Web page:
How to Grow Candytuft

Eye Candy for Your Garden

candytuft flowers

The Spruce / Kara Riley

Candytuft (Iberis sempervirens), a ground-hugging perennial flower frequently used as pathway edging, is a late bloomer that brightens gardens in April or May. Best planted in early fall, it is a slow grower that will brighten gardens for many years. Its white or pink blooms are abundant and showy. Masses of blinding white flowers dot the stems. The color of the blossoms stands out nicely against the backdrop of the dark green foliage and also makes these plants good for moon gardens.

The petals form a pretty pattern that never fails to hold your attention if you are willing to take a good, close-up look. They are effective for drawing bees and butterflies to your landscaping, thereby improving pollination for other perennials. One thing the flowers do not have going for them is a nice aroma; the scent is actually unpleasant.

Botanical Name Iberis Sempervirens
Common Name Candytuft
Plant Type Perennial
Mature Size 12–18 in. tall, 12-16 in. wide
Sun Exposure Full, partial 
Soil Type Well-drained, gravelly
Soil pH Alkaline
Bloom Time Spring
Flower Color White, pink, lilac, red
Hardiness Zones 4 to 8 (USDA)
Native Area Mediterranean 
candytuft flowers
The Spruce / Kara Riley 
group of candytuft flowers
The Spruce / Kara Riley
closeup of a candytuft flower
The Spruce / David Beaulieu 
candytuft as a shrub
The Spruce / Kara Riley

Candytuft Care

Candytuft is considered an evergreen or semi-evergreen sub-shrub, but most gardeners treat it as they would any other perennial flower. This flowering ground cover is part of the mustard (or cabbage) family. This makes it a so-called "crucifer," even though that name usually calls to mind food crops such as broccoli.

Candytuft flowers are suitable for growing in USDA hardiness zones 4 to 8. When planting, space them about 6 inches apart in moist soil if you want a ground cover that will fill in quickly. Because candytuft flowers crave well-drained soils, they are perfect for rock gardens, where Angelina stonecrop makes for a good companion plant to grow with them. Their drought resistance also makes candytuft a good choice for xeriscaping. Their rich-green foliage and showy blooms make candytufts effective where short edging plants or ground covers are required. They are short enough that they won't block your view of the flowers growing behind them.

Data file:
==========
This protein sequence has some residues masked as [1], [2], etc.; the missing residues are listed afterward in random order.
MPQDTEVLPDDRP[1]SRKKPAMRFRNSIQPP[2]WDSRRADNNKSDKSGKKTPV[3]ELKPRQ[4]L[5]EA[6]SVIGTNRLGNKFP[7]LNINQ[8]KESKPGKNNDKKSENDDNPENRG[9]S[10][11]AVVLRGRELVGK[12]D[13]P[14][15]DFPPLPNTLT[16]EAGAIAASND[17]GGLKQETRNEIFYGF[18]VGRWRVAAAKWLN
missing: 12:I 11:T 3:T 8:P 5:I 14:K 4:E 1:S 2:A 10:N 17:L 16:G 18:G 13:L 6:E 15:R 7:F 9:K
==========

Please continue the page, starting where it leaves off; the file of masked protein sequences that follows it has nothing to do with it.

'Purity' candytuft will tolerate some shade but bloom best when planted in the sun. For zone 8, all varieties of candytuft will benefit from a spot where the flower will have partial shade in the afternoon during the hottest part of the day, especially during the heat of summer.


Candytufts are native to southern Europe, including areas along the Mediterranean coast; they prefer the kind of gravelly soil found in their land of origin. More importantly, it is critical to provide them with excellent drainage. This perennial prefers to be grown in​ the ground with a soil pH that is on the alkaline side.


Once established, candytuft flowers are moderately drought-tolerant, but make sure to water young plants, particularly during dry periods.

Temperature and Humidity

In cold regions such as zone 5, the leaves are only semi-evergreen. Some gardeners in cold regions gently place pine boughs over the plants in late fall to shelter them from the cold, drying winds of winter and to keep them green longer. 

The natural environment for candytuft tends to have drier air conditions. For that reason, it is not recommended for areas with high humidity such as the southeastern United States as the flowers tend to wilt.


Fertilizing candytuft is not necessary but can help ensure abundant blooms. A slow-release fertilizer will help candytuft grow if applied in early spring. Choose a low-nitrogen, high-phosphorous mix for best results.

candytuft growing against rocks

Varieties of Candytuft

The name "candytuft" probably conjures images of tufts of candy. However, the name actually originates from the word "Candia," an early name for the island of Crete, which was the source of the first plants imported to Europe. "Tuft" may refer to either the clusters of flowers or the mounded growth habit of the plant. 

The Latin genus name indicates the plant harkens from Spain and the Iberian peninsula (Iberia), while the second part of the name, sempervirens, indicates that the plant has evergreen foliage—the term is derived from the Latin words for "always" and "alive." Here are a few popular varieties of candytuft:

  • 'Purity' has sparkling white flowers and can reach 10 inches in height, with a slightly greater spread.
  • 'Nana' is a shorter cultivar that reaches a height of 6 inches and has lovely white blooms.
  • 'Autumn Snow' is a well-named cultivar that will rebloom in the fall.
  • 'Pink Ice' is a springtime favorite, bearing pink-colored blossoms with dark pink centers.


To keep candytuft looking tidy, you can prune away the top one-third of the foliage after blooming—this will keep them from getting leggy. However, if you are planting candytuft flowers behind a retaining wall, legginess may actually be a good quality. In this case, prune them only if you think the stems are getting too woody-looking. Pruning will spawn new, fresh growth.

Propagating Candytuft

If propagating from cutting, select a green, healthy stem that is a bit long or tall. While the stem will self-root, it does take a while. Be patient if you use this method. Propagating can also be done through root division in the fall right before candytufts begin their winter dormancy. One large plant can be divided into two to three new plants and stems and roots are included in each clump.

Common Pests/Diseases

Candytufts are deer-resistant perennials and are also rabbit-proof. In fact, this plant is mainly free of pests and most disease problems, although root rot can be an issue if they are planted in boggy soil.